Friday, April 1, 2016

New West Records artist: Luther Dickinson - Blues & Ballads - New Release Review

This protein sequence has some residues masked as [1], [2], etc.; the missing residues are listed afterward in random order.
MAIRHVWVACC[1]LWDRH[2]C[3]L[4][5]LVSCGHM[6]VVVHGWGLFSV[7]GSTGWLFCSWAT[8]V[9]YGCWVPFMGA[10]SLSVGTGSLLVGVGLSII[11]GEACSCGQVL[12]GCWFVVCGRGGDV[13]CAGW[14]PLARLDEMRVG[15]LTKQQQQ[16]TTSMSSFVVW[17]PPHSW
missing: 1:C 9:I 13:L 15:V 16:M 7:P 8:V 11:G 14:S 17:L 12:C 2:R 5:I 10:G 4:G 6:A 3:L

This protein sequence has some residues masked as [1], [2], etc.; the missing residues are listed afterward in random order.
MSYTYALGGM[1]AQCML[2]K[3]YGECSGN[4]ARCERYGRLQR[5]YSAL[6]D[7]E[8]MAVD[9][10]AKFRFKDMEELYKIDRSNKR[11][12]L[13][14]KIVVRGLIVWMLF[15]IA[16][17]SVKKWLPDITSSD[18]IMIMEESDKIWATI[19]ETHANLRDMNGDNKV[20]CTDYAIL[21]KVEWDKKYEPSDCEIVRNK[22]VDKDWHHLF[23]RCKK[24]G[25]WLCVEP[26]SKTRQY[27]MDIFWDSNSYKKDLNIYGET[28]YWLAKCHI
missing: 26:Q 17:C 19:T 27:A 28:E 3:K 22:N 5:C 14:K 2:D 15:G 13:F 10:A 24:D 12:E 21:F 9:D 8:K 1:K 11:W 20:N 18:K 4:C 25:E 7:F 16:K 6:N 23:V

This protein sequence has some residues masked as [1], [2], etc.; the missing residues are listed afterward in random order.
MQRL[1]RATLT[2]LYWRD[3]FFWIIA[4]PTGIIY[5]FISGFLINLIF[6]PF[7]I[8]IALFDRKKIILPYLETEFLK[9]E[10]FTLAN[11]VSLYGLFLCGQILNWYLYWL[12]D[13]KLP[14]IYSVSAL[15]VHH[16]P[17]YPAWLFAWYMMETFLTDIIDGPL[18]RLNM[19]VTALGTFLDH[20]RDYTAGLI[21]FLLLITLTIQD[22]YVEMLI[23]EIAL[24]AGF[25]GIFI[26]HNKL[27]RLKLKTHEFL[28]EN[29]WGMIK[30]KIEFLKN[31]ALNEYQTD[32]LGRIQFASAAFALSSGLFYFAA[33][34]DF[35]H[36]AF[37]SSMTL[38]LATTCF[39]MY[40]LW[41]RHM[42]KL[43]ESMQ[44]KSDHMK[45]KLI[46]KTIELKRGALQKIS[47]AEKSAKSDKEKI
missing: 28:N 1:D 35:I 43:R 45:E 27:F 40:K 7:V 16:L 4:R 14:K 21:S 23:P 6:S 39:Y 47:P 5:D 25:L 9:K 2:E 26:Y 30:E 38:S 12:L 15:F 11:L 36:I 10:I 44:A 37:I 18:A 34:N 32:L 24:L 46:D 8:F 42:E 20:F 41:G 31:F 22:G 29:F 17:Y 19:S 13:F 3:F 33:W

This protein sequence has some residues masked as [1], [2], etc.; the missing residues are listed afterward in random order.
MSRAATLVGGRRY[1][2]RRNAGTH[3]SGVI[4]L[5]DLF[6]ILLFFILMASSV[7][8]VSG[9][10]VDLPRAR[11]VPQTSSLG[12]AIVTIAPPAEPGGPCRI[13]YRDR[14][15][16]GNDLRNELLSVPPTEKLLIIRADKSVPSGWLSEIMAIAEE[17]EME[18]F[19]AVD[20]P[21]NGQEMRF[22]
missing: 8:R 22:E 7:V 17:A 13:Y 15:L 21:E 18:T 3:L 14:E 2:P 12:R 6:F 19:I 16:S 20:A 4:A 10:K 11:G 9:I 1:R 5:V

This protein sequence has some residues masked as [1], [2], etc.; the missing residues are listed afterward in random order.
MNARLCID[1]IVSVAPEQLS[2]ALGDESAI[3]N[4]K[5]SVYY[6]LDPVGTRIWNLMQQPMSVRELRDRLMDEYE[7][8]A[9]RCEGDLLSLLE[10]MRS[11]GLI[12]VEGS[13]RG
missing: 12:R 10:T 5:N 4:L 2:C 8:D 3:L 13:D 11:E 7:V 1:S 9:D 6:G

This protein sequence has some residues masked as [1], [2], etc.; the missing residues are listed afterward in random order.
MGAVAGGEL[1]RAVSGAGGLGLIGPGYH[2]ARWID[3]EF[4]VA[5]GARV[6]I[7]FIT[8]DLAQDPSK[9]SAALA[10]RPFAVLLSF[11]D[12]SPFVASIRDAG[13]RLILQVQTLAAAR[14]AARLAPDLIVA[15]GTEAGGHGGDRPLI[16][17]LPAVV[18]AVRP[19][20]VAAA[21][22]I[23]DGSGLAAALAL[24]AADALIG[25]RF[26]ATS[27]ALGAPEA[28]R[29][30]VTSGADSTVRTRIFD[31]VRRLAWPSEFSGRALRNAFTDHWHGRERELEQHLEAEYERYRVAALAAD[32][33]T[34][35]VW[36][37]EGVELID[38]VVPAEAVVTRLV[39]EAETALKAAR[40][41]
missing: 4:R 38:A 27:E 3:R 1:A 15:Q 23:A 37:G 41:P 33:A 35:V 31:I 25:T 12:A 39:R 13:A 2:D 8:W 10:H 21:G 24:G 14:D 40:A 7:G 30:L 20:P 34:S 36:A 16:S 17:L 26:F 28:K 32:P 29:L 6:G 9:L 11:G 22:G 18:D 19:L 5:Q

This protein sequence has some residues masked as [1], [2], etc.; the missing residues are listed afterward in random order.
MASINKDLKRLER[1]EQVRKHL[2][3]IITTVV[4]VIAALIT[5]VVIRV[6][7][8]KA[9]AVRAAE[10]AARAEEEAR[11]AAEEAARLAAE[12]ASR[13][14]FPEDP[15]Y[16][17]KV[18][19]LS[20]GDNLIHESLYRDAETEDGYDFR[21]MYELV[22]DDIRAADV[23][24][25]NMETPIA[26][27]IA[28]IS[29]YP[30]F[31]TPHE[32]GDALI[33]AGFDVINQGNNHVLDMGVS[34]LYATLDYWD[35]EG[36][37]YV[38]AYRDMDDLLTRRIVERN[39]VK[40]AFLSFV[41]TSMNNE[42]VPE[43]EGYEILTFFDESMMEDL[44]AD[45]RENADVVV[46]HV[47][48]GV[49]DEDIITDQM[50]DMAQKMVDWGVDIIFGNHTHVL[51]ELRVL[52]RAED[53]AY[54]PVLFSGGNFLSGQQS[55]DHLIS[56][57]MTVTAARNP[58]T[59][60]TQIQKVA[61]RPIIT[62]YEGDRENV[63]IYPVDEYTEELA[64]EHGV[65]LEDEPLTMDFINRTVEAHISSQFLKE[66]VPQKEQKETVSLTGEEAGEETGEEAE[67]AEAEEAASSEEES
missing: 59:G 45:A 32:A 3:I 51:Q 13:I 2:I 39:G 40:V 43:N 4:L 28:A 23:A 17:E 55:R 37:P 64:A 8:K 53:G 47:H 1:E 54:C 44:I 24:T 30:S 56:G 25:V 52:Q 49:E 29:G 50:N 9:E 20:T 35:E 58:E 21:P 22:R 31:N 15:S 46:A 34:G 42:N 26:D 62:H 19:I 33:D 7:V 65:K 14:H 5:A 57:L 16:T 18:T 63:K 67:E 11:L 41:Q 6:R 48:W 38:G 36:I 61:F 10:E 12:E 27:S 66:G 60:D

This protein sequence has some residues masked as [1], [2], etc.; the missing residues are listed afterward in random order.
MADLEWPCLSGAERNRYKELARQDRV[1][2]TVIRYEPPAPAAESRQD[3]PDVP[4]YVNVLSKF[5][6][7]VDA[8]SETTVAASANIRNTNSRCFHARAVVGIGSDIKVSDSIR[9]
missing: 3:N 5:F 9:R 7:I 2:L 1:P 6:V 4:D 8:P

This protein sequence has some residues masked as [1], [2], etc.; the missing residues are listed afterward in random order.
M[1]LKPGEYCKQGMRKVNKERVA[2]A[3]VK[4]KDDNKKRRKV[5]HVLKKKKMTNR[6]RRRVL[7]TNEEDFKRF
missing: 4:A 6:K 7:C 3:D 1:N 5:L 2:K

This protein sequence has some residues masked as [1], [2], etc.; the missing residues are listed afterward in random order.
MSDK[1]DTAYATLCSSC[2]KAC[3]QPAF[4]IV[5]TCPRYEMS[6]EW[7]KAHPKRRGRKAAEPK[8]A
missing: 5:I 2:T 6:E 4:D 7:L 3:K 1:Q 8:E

I just received the newest release, Blues & Ballads (A Folksinger's Songbook: Volume I & II) by Luther Dickinson and it is a pure delight! Opening with Othar Turner's Hurry Up Sunrise, Dickinson teams up with Turner's granddaughter, Sharde' Thomas for a country blues pop track with really nice slide and a tight rhythm. Excellent opener! Up Over Yonder features JJ Grey on vocal and greasy slide work from Jason Isbell which adds real grit. Dickinson's own guitar work, bass by Amy LaVere and Thomas on drums round out this super track. Bang Bang Lulu is a really cool track with a New Orleans feel. Dickinson's own piano and slide work, along with fiddle by Lillie Mae Rische, and Paul Taylor on tub bass gives this track an excellent vibe. Super! Moonshine is an easy paced folk ballad with light, straight up acoustic picking and Dickinson on lead vocal. His slide work on this track again slides giving it a warm homey feel. Jackson is a well constructed folk ballad with simple acoustic accompaniment. This is just pure music. Mean Ol' Wind Died Down is a track that I would say sounds quite a bit like Othar with it's structure, snare drum, duet vocal and fife by Thomas and Dickinson on guitar. Very nice! How I Wish My Train Would Come has a strong melody and with secondary vocals by Thomas, B3 by Charles Hodges and Dickinson on guitar and mandolin, a very nice track. Ain't No Grave was written by Dickinson after the passing of his father. Mavis Staples joins on vocals on this eerie track and Will Sexton on acoustic guitar with Luther taking the prime vocal position and adding beautiful slide work. Excellent! Let It Roll is a very cool jam in spiritual form with a blend of B3, piano and slide guitar, breaking into very bluesy/gospel style melody featuring Thomas and Dickinson. One of my absolute favorites on the release! My Leavin' features Jimbo Mathus on banjo under Dickinson on lead vocal with Thomas on second vocal and fife. Very cool! Horseshoe (Reprise) is an excellent jam with Dickinson on coffe can diddley bo, Jimmy Crosthwait on washboard, Paul Taylor on tub bass and Thomas on fife. Excellent! Blues track, Highwater (Soldier) has a heavy kick drum bottom and lead diddley bo slide work balancing nicely with Dickinson's vocals. And It Hurts is a quiet ballad with acoustic guitar accompaniment, fiddle by Rische and some of the softest vocals on the release. Very nice! Storm, another ballad, has an unsettling melody reinforced by Dickinson's slide work. Dickinson is a master of tension and blending which is well exhibited here. Mojo, Mojo has a solid hill country sound with a raw unpolished feel. Dickinson's vocals, complimented by Thomas, his own guitar and the fiddle work of Rische make for a solid folk track. Very nice! Ol' Cannonball has a pure country blues feel with shuffle brushes by Thomas. This track just flows like water from a stream, natural and pure. A gritty blues number, Devilment, has a great primitive feel with unpolished vocals, raw slide and rudimentary drums. Excellent! Blow Out sounds like an early rocker with simple percussion and Dickinson's driving vocal and guitar work. Very cool! Mayor Langford Birmingham Blues is a really country blues track and another of my favorites on the release. Dickinson's vocals and guitar pickin is well complimented by Rische on fiddle and Dominic Davis on bass. Excellent! Shake (Yo Mama) has a real mountain country feel mixed with a city rock blues. The raw blending of vocals and mandolin, Jimbo Mathus on banjo and Alvin Youngblood on guitar is seriously cool! Wrapping the release is Horseshoe, with Dickinson on acoustic guitar and vocal. His playing technique is nicely showcased on this track making it a perfect conclusion to an excellent release!